The big news in the sky this week is all about Cassini, the spacecraft that will plunge into Saturn on Friday, after 20 years of fascinating voyage and discovery.
The Cassini spacecraft was named for Giovanni Domenico Cassini, the 17th century Italian astronomer who discovered four of Saturn’s moons and the division of Saturn’s rings, all at a time when the concept of the Earth orbiting the Sun was still stirring up trouble.
Cassini the spacecraft was dreamed up when Ronald Reagan was president, and launched in 1997, during the tenure of Bill Clinton. It arrived at Saturn in the first term of George W. Bush, in 2004, the same year Facebook went live online.
Cassini will plunge toward Saturn on Friday morning, after dawn for us, so by the time we see Saturn in the evening sky, the “death dive” will have occurred. But bear in mind that Saturn is a gaseous planet, so there’s no real surface for Cassini to crash into. In the last moments, it will go into a tumble, lose contact with Earth, and then, like a star falling through the Saturnian sky, it will burn up as it plunges through the atmosphere there.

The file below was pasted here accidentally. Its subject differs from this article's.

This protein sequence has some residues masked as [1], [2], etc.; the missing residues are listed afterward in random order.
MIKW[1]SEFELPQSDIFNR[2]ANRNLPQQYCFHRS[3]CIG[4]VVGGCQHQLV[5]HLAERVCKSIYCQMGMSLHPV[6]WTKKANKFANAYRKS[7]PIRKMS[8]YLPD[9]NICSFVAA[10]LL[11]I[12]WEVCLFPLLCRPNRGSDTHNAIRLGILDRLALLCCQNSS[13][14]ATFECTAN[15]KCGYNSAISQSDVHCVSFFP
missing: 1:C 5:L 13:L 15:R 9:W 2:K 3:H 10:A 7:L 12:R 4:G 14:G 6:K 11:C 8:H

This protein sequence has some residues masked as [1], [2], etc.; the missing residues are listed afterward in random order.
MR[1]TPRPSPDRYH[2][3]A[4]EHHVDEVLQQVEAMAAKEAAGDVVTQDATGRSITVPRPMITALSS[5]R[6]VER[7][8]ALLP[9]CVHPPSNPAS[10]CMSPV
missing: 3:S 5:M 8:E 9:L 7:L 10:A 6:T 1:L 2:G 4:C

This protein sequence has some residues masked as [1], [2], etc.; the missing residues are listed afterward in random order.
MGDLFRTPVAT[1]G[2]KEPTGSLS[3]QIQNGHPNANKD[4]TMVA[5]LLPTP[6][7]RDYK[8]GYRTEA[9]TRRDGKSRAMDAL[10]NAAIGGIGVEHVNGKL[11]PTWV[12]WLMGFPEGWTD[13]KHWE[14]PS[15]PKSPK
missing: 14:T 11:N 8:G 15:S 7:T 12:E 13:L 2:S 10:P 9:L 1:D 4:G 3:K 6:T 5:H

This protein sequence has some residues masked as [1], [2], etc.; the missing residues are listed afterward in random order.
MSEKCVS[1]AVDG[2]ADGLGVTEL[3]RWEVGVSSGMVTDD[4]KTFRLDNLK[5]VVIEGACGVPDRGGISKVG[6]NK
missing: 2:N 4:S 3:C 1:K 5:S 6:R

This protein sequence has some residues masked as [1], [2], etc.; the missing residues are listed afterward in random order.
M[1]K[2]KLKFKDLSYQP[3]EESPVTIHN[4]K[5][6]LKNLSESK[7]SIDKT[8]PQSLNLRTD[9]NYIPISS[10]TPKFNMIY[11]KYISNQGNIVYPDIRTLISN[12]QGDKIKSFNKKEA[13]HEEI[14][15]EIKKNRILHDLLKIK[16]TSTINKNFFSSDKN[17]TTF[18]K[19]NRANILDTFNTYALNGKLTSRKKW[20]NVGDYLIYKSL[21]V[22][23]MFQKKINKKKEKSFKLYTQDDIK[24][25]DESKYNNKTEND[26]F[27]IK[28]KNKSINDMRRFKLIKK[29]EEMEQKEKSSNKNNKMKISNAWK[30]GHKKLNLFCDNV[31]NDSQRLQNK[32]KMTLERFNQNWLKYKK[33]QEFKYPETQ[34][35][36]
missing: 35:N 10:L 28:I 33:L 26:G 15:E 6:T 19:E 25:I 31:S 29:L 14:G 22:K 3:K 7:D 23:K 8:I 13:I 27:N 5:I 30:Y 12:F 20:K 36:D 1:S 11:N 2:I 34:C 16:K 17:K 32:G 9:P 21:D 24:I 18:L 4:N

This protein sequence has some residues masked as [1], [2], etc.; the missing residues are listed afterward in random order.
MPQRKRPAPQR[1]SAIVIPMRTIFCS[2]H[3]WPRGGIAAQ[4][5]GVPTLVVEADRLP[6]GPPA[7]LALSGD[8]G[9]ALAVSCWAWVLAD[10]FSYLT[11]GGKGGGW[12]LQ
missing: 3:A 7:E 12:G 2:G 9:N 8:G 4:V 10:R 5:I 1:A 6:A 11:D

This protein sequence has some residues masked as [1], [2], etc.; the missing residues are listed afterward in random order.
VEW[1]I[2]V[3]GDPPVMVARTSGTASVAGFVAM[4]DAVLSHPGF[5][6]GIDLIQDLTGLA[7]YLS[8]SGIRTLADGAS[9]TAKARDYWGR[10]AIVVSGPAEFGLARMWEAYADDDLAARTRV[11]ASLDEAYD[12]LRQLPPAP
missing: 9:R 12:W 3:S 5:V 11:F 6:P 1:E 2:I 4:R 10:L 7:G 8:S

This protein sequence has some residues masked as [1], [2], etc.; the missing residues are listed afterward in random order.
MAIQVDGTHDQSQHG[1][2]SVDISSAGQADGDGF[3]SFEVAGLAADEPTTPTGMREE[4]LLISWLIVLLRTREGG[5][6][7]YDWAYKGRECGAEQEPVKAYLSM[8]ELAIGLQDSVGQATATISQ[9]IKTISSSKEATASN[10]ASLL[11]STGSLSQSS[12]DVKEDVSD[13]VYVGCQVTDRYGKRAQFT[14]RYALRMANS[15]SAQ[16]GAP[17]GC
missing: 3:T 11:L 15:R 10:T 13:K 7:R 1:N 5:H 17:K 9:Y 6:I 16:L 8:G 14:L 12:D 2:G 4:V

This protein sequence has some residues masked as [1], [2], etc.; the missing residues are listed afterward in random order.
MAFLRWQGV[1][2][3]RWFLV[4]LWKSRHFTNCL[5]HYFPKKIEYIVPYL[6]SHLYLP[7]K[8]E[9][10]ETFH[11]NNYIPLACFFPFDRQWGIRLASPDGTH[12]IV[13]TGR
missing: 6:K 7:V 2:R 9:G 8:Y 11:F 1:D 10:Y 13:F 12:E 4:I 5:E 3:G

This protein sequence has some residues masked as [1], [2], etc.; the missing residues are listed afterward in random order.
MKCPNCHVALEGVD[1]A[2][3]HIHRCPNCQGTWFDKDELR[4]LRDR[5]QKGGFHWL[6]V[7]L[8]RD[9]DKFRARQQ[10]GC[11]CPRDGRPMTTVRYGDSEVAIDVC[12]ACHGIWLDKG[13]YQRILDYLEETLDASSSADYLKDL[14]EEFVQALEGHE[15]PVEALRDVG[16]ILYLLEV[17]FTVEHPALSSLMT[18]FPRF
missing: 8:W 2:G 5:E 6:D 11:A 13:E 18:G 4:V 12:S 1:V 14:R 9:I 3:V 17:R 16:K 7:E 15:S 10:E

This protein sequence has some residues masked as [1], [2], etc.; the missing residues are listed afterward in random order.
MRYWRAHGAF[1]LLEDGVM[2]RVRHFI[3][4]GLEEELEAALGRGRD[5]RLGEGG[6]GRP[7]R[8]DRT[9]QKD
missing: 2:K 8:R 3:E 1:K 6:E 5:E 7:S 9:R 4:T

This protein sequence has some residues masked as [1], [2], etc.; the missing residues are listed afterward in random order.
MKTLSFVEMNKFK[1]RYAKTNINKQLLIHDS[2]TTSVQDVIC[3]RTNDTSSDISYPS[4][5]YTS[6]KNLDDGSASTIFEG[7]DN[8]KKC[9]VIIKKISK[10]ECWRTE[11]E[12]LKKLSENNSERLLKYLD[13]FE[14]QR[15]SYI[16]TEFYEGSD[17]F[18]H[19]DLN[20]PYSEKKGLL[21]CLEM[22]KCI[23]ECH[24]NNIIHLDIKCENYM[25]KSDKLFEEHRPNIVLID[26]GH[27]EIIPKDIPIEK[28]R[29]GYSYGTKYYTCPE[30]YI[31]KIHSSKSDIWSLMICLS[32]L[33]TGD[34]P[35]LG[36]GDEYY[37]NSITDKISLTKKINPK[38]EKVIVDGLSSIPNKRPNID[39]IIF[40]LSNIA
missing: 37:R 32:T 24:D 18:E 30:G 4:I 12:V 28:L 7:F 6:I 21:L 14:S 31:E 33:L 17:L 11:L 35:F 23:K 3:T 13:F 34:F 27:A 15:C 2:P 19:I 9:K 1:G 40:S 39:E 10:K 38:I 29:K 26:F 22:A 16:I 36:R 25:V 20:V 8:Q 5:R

To honor the end of Cassini’s era and its revelation of new mysteries, here is the poetry John Keats, which describes the deep sadness that was unleashed when the rebel Olympians overtook the Titan gods, of which Saturn was one.
Deep in the shady sadness of a vale
Far sunken from the healthy breath of morn,
Far from the fiery noon, and eve's one star,
Sat gray-hair'd Saturn, quiet as a stone,
Still as the silence round about his lair;
Forest on forest hung about his head
Like cloud on cloud. No stir of air was there,
Not so much life as on a summer's day
Robs not one light seed from the feather'd grass,